The most widely known iterative methodology in software development is the Rational Unified Process (RUP). It’s a framework for managing projects in a way that kind of resembles real life. Meaning that the first time you do something you do the best you can with the information in front of you. Then, you try harder the next time given what you’ve learned. One of 3 things will happen the next time around; (1) you’ve improved, (2) you’re about the same, or (3) you’ve gotten worse. Here’s something surprising that may not sound intuitive; all three situations are a win.
That doesn’t sound right, does it? How can I win, when I lost or stayed the same?
The answer is that in all three situations you’ve measured your performance, which gives you a better chance to set proper expectations the next time around. See, we’re not trying to be the best at predicting outcomes; we’re merely trying to do the best we can to beat unexpected obstacles and make progress. Software development teams who don’t hit their deadlines have done nothing wrong. In fact, they’ve done a more honest job than teams that claim to predict the future. In the end they have software to show off; it’s just being built at a slower pace than some people may have anticipated.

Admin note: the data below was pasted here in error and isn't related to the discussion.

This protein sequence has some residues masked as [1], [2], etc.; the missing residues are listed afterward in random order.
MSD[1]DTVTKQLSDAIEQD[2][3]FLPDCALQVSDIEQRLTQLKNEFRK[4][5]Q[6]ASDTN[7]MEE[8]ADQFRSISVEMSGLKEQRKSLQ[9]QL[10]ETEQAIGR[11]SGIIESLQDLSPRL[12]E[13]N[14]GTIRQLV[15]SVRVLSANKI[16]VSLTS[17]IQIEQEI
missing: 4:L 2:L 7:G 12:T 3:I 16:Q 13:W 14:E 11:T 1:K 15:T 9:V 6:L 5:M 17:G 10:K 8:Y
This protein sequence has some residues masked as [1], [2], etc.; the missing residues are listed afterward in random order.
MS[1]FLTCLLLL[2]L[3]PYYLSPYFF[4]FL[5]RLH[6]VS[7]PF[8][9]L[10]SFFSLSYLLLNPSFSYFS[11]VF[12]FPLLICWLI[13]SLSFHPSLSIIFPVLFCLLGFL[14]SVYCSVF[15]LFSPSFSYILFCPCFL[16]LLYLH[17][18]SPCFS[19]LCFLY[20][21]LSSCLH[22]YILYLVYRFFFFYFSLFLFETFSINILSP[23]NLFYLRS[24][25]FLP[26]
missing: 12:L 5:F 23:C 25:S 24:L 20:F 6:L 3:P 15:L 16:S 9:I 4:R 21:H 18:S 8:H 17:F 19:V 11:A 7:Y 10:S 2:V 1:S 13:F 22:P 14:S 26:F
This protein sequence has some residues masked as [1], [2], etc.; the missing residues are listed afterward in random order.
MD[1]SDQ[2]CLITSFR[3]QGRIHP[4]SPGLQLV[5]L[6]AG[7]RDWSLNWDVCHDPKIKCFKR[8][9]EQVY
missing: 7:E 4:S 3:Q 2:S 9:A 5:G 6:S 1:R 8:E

What we have here is a problem setting proper expectations, not a problem delivering software. Ultimately building software is not a predictive endeavor, it’s an adaptive and creative one.